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Civil War Poker Game

Attempt 3 - Candle light
Of all the historical time periods, I’ve always been the most fascinated with the American Civil War. I grew up close enough to Antietam and Gettysburg National Parks that my family visited often, and I felt the most connected to that moment in history because of those family trips. I recently rekindled my obsession with Civil War paraphernalia and decided to use this extended time at home to challenge myself to making an accurate studio photo suitable for framing and hanging in your game room. Read on for the research I did and the lighting process to get the perfect shot.
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Cards on display at the Gettysburg Visitor Center.

Growing up, my favorite part of any destination visit would be when we’d go by the gift shop. I loved buying cheesy souvenirs, but I was the most fascinated by the genuine relics you could buy in Gettysburg. Items from the soldiers’ own hands would be dug up (or passed down through the generations) and now YOU could own a piece of history. I felt so disconnected from everything that’s behind glass, buying a piece of history you could touch made it more real, and exciting. There are hundreds of bullets, sabers, even full medical kits (with bone saws) that you can purchase. However I was raised a pacifist and never owned a gun or had sabers in my life. But playing cards were clutch. I play with playing cards all the time. I loved that everyday connection to a soldier, that we both played cards. So when we hit Gettysburg (with my young son for his first time) last summer, I set out to buy a genuine relic playing card.

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My genuine “King of Flags”
When I was young I could never afford more than a smashed bullet. They are plentiful in these relic shops. Legit vintage playing cards from the Civil War are pretty rare because back then if you played cards, you were gambling. In that era, gambling was considered pretty sinful. For shame! So when marching into battle and uncertain doom, the soldiers would toss their playing cards and dice into the woods. For when you’re killed in battle, they would mail home all your personal effects to your family and you didn’t want to saddle your mom with the dark knowledge that you were a gambler. Everyone did it, but you didn’t want that scandal placed on your family. Cards were not plastic coated, so for the most part they would succumb to the elements and so there aren’t that many surviving decks. There was a cottage industry where civilians would scour the battlefield for souvenirs, and decks of cards were a hot item if they found them. Anywhoo, I’m a professional now, with more disposable income than my younger self so it was within possibility I could purchase a card. I found a couple of options, but this single “King of flags” was perfect. When you’re playing any card game, and you see you have a King in your hand, there’s that little thrill… I might just win this thing after all! So I nabbed this one!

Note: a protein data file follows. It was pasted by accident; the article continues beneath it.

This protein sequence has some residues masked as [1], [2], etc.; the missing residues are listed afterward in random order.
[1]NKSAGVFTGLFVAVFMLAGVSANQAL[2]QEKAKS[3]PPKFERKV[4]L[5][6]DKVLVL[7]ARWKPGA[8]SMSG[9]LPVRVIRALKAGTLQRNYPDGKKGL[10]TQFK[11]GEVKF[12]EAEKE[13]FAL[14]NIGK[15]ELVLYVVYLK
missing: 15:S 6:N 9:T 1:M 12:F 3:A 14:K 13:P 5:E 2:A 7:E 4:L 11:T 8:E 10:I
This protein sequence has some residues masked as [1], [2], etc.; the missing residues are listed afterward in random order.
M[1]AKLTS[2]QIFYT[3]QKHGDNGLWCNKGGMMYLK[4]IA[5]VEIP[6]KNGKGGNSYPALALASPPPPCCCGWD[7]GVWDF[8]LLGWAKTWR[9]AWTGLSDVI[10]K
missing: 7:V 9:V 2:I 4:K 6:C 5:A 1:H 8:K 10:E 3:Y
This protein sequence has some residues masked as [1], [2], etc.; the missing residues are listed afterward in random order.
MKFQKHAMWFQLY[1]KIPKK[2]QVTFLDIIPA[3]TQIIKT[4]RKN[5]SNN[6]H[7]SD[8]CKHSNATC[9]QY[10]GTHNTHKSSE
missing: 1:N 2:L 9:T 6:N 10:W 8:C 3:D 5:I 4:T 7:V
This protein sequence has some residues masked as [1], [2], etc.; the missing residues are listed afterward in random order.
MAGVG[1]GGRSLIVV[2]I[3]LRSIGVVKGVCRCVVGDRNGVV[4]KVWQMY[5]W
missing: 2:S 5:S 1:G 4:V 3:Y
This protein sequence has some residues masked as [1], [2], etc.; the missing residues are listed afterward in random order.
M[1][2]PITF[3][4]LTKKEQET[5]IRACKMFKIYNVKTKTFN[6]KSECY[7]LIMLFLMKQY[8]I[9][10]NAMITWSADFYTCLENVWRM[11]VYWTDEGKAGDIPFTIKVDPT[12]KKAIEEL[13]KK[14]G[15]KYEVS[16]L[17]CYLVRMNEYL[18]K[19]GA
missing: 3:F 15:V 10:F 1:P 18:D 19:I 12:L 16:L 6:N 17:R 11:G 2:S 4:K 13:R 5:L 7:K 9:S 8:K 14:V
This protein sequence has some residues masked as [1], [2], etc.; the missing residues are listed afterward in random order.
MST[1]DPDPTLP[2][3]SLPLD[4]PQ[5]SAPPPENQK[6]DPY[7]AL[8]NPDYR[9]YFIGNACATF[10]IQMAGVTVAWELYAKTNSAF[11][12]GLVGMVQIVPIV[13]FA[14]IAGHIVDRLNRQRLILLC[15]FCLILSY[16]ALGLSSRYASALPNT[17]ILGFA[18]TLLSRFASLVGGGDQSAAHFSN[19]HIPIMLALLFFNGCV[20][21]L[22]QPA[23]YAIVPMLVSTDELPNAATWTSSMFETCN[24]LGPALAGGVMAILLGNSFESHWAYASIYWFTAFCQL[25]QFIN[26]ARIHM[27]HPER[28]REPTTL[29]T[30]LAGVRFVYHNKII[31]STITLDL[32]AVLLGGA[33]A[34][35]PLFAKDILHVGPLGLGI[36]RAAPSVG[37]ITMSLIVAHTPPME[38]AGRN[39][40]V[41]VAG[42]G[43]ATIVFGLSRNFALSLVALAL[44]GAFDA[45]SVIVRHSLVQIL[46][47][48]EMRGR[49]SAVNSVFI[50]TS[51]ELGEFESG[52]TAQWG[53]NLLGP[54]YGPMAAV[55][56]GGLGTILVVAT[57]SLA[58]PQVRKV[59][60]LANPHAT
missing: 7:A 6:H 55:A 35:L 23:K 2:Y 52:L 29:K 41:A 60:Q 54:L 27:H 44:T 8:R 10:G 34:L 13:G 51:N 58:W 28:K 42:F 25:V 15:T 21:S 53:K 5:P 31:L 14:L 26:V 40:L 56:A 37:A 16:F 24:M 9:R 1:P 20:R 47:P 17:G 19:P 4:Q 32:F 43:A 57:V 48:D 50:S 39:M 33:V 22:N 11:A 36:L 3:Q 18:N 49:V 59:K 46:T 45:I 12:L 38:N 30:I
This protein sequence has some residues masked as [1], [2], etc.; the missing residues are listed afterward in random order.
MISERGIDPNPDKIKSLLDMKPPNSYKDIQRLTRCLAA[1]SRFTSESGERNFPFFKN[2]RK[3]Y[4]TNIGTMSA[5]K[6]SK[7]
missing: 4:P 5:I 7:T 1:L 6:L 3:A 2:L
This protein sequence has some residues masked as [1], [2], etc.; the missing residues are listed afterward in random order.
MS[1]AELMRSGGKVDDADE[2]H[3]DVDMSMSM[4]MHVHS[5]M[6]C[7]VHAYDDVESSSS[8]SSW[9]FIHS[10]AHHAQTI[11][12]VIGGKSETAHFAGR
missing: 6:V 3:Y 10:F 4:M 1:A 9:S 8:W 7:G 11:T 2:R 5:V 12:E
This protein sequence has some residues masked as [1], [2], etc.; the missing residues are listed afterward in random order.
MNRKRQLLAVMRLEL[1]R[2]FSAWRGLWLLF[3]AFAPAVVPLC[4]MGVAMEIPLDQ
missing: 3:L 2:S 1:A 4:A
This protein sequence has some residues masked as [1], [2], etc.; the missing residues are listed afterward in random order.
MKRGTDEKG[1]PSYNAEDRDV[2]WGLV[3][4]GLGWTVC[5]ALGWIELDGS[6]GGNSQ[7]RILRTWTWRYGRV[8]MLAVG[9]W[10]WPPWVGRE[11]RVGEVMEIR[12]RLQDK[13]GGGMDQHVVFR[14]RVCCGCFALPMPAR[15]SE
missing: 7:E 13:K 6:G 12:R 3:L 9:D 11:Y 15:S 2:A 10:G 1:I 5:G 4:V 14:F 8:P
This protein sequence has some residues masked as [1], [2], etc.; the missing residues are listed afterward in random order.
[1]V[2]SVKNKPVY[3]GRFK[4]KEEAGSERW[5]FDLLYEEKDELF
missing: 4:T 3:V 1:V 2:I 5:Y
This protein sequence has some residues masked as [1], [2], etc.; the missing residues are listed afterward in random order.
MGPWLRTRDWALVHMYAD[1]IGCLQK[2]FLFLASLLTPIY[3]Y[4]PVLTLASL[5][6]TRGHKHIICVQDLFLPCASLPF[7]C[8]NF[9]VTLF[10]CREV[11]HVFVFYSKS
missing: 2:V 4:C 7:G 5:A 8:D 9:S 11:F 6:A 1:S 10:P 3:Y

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The replica Union Cards deck that my son and I gently aged.

Now that we were in quarantine with nowhere to go, I challenged myself to taking a photo of a typical poker game that a soldier may play. I wasn’t be able to find (or afford) more than a small number of 150 year old cards so I purchased a replica deck. This particular deck was pretty popular with Union soldiers. It was manufactured in 1862 by the American Card Company and sold exclusively to Union soldiers. They knew that their customers would be constantly throwing them away and would need more. As I understand it they published and sold about a million decks in the 1860s.
After I tracked down this replica, I wanted to gently age their appearance so it would fit in with my photo. I carried the deck around in my pocket for 4 weeks, and my son and I would play Egyptian Ratscrew with them all the time. The constant slapping and grabbing helped escalate the natural wear and tear. The final step was rubbing our hands with soil and vinegar and just manhandling them. We wanted them to look well worn, but not 150 years old.

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Going on the theme of objects I am familiar with, I also purchased these era dominos, dice, and clay marbles. I love touching them and feeling a bit more connected to the soldiers that played with them. But I needed a bunch more stuff to fill up my still life photo, so I took to eBay to buy up a combination of relics and replicas. I also ran a heavy tab at more than one re-enactor supply shop. I took photos of each item I thought would be appropriate and asked the experts on Reddit’s /r/CivilWar board to help me verify that their inclusion would be appropriate. I’d hate to spend all this time perfecting the photographic process, and then find out I included a glass that wasn’t invented until the 1890s or something. In fact that exact thing happened, I have an 1860s relic ginger beer bottle, but someone pointed out that they would not have openly drank a beer from a bottle while in camp.